One thing about the future is quite certain: No US military officers above the rank of major will face criminal court martial charges no matter what evidence clarifies about Haditha. Nearly all charges, if any, will be laid against enlisted men and non-commissioned officers, and all prison time, if any, will go to enlisted men and non-commissioned officers.
No commissioned officer will serve a day in military prison for anything demonstrated to have happened at Haditha.
And certainly no civilian in the White House and Pentagon will ever be held responsible or accountable for designing and launching this Clone of the Vietnam War. The all-civilian cabal that designed and declared this war wanted it to be exactly like the Vietnam War, with just one difference: This time, America would win, no more Mister Nice Guy, this time America would defeat the non-Christian Asians. This time we'll show the sneaky bastards.
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Reuters (news wire, UK)
pickup by aljazeera.net (television station, Qatar)
Friday 02 June 2006, 6:27 Makka Time, 3:27 GMT
Up to 24 people, including women and children, were killed
The US military is investigating marines over the deaths of as many as two dozen men, women and children in the Iraqi town of Haditha on November 19 after a roadside bomb killed one US soldier.
Local witnesses and human rights activists say marines raided three houses. Five men in a car were also shot. Here are highlights of the case:
19 November 2005 - A roadside bomb kills Lance Corporal Miguel "TJ" Terrazas, 20, from El Paso, Texas, during a patrol by Kilo Company, 3rd Battalion, 1st Marine Regiment, 1st Marine Division in Haditha. In the following hours, 24 Iraqis are killed. Marine investigators inspect the scene and take photographs.
20 November - Military says roadside bomb killed a marine and 15 civilians. Captain Jeffrey Pool says in statement: "Iraqi army soldiers and [US] marines returned fire killing eight insurgents."
January 2006 - Journalism student Taher Thabet, via an Iraqi human rights group, passes video of bodies and homes where they died to Time magazine. Time says Pool dismisses it as al-Qaeda propaganda. But Baghdad military spokesman Lieutenant Colonel Barry Johnson recommends investigation into possible foul play.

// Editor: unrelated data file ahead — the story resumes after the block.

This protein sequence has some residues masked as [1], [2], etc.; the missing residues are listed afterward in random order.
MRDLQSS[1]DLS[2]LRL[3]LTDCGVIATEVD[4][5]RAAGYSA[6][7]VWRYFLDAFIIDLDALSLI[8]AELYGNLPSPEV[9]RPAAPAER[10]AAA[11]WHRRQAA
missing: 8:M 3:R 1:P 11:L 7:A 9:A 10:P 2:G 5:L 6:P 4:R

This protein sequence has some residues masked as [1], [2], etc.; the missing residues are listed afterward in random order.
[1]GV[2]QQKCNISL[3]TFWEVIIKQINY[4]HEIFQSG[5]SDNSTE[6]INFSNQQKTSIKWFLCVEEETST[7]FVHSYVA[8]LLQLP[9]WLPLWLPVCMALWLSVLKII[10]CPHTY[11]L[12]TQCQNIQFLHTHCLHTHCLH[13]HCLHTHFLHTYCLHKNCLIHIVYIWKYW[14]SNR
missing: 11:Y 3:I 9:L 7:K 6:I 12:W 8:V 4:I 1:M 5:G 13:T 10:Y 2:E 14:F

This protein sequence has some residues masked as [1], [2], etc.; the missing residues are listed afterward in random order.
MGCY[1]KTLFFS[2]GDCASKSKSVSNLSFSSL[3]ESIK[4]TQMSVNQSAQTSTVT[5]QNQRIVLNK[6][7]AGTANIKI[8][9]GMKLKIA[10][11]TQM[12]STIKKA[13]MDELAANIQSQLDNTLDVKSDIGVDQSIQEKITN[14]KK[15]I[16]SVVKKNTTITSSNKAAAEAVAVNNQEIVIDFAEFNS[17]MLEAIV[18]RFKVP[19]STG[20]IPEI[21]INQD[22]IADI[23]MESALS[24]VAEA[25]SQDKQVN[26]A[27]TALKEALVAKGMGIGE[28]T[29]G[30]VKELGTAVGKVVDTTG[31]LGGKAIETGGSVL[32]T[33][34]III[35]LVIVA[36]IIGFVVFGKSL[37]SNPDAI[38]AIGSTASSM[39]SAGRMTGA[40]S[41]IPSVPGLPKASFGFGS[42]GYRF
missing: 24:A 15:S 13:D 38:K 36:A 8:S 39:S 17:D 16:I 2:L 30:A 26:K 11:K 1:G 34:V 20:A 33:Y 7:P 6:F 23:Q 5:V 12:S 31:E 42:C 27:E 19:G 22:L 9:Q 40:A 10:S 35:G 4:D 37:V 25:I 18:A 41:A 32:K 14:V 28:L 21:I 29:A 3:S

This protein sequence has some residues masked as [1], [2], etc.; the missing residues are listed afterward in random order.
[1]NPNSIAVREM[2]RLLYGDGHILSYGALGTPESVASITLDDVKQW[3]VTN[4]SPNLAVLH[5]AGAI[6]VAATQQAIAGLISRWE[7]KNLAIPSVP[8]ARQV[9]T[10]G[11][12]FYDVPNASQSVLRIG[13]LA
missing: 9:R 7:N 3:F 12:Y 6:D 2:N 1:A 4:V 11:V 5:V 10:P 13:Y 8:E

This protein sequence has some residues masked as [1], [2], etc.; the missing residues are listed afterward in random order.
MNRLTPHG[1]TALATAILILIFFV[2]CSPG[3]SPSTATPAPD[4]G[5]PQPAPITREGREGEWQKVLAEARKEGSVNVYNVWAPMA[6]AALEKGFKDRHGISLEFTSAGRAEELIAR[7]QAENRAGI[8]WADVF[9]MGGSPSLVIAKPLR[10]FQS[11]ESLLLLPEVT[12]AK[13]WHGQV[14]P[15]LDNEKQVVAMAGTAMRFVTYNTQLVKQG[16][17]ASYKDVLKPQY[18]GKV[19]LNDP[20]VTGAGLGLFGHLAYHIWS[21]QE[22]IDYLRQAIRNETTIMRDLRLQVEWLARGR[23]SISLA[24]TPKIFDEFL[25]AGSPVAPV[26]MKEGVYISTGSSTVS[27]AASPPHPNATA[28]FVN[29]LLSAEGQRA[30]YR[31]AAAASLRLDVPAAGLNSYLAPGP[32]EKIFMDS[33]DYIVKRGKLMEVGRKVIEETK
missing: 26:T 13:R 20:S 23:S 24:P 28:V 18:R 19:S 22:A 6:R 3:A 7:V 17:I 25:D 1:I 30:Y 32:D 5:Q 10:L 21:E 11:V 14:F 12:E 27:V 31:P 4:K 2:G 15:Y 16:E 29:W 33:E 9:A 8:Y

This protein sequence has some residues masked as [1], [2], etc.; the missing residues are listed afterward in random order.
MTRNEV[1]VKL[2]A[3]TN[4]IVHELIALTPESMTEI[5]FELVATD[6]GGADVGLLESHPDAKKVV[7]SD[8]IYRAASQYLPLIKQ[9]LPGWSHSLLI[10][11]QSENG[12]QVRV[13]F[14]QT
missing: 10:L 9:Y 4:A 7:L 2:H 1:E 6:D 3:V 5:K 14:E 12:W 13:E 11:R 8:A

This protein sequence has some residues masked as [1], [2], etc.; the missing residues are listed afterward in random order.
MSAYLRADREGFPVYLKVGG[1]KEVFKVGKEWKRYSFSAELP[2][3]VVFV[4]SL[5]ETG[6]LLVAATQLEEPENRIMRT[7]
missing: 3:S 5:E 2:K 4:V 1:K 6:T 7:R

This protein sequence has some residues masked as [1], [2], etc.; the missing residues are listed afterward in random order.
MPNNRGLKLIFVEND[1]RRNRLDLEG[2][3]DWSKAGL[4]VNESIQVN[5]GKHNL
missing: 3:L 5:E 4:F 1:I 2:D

14 February 2006 - Lieutenant General [3 stars] Peter Chiarelli, the No. 2 US commander in Iraq, initiates a preliminary investigation.
9 March - Chiarelli directs further review of the incident by the Naval Criminal Investigation Service (NCIS).
27 March - Time magazine publishes survivors' allegations that marines ran amok after Terrazas's death. Iraqi human rights group issues the video showing residents describing rampage and bodies, including that of a child of about three. US military confirms civilians were shot, not killed by roadside bomb.
7 April - Three officers, 3rd Battalion commander Lieutenant Colonel Jeffrey Chessani, Kilo Company commander Captain Lucas McConnell and Captain James Kimber are relieved of command.
26 May - US defence official says marines face charges, including for murder, after media reports that investigators are about to recommend charges against about a dozen marines, including murder and lying in reports.
* The NCIS investigation is not complete and no final decisions on charges have been made, defence officials say.
* John Warner, chairman of the Senate armed services committee, says it will probe incident and its aftermath.
* John Murtha, Democratic congressman and former marine and war critic, says the military attempted a cover-up and accuses the marines of killing "in cold blood."
* Some US media compare Haditha to the 1968 My Lai massacre in Vietnam, when US soldiers ran amok in the village, and killed some 500 people, mostly women, children and old men.
* US politicians briefed on the investigation are quoted as saying several marines, led by a sergeant, went from house to house killing people and also killed four students and a taxi driver in a car that approached the scene. Photographs of the corpses suggested some victims had been kneeling when killed.
In addition to Terrazas, Iraq's Hammurabi human rights organisation listed the dead of 19 November as follows:
* House 1: Asmaa Salman Raseef, 32, Abdullah Waleed Abdul Hameed, child, Abdul Hameed Hasan Ali, late 70s, Waleed Abdul Hameed Hassan, 35, Rasheed Abdul Hameed Hassan, 30, Khameesa Toama Ali, 65.
* House 2: Younis Salim Raseef, 41, Aida Yaseen Ahmed, 35, Muhammad Younis Salim, child, Noor Younis Salim, 14, Sabaa Younis Salim, 9, Aisha Younis Salim, 2, Zainab Younis Salim, 3, Huda Yaseen Ahmed, 28.
* Car: Ahmed Finer Muslih, 25, the taxi driver, Khalid Oyada Abid, 27, Wajdi Oyada Abid, 22, Akram Hameed Flayeh, 21, Muhammad Fatal Ahmed, 21.
* House 3: Jamal Ayed Ahmed, 41, Chassib Ayed Ahmed, 27, Marwan Ayed Ahmed, 28, Kahtan Ayed Ahmed, 24.
* Haditha is a Euphrates valley farming town 200 km northwest of Baghdad in Iraq's western al-Anbar province, the heartland of the Sunni Arab uprising seeking to topple the Shia-led government backed by the United States.
* Marines, who have suffered the worst casualties among US forces in the Iraq war, mounted several offensives in 2005 in the region around Haditha, where they have often been hit by roadside bombs, the most effective killer of US troops.
* A roadside bomb killed 14 marines in August 2005 near Haditha and destroyed their armoured amphibious assault vehicle. Six were killed by fighters in the town, and a seventh was killed by a car bomb in nearby Hiyt a few days earlier.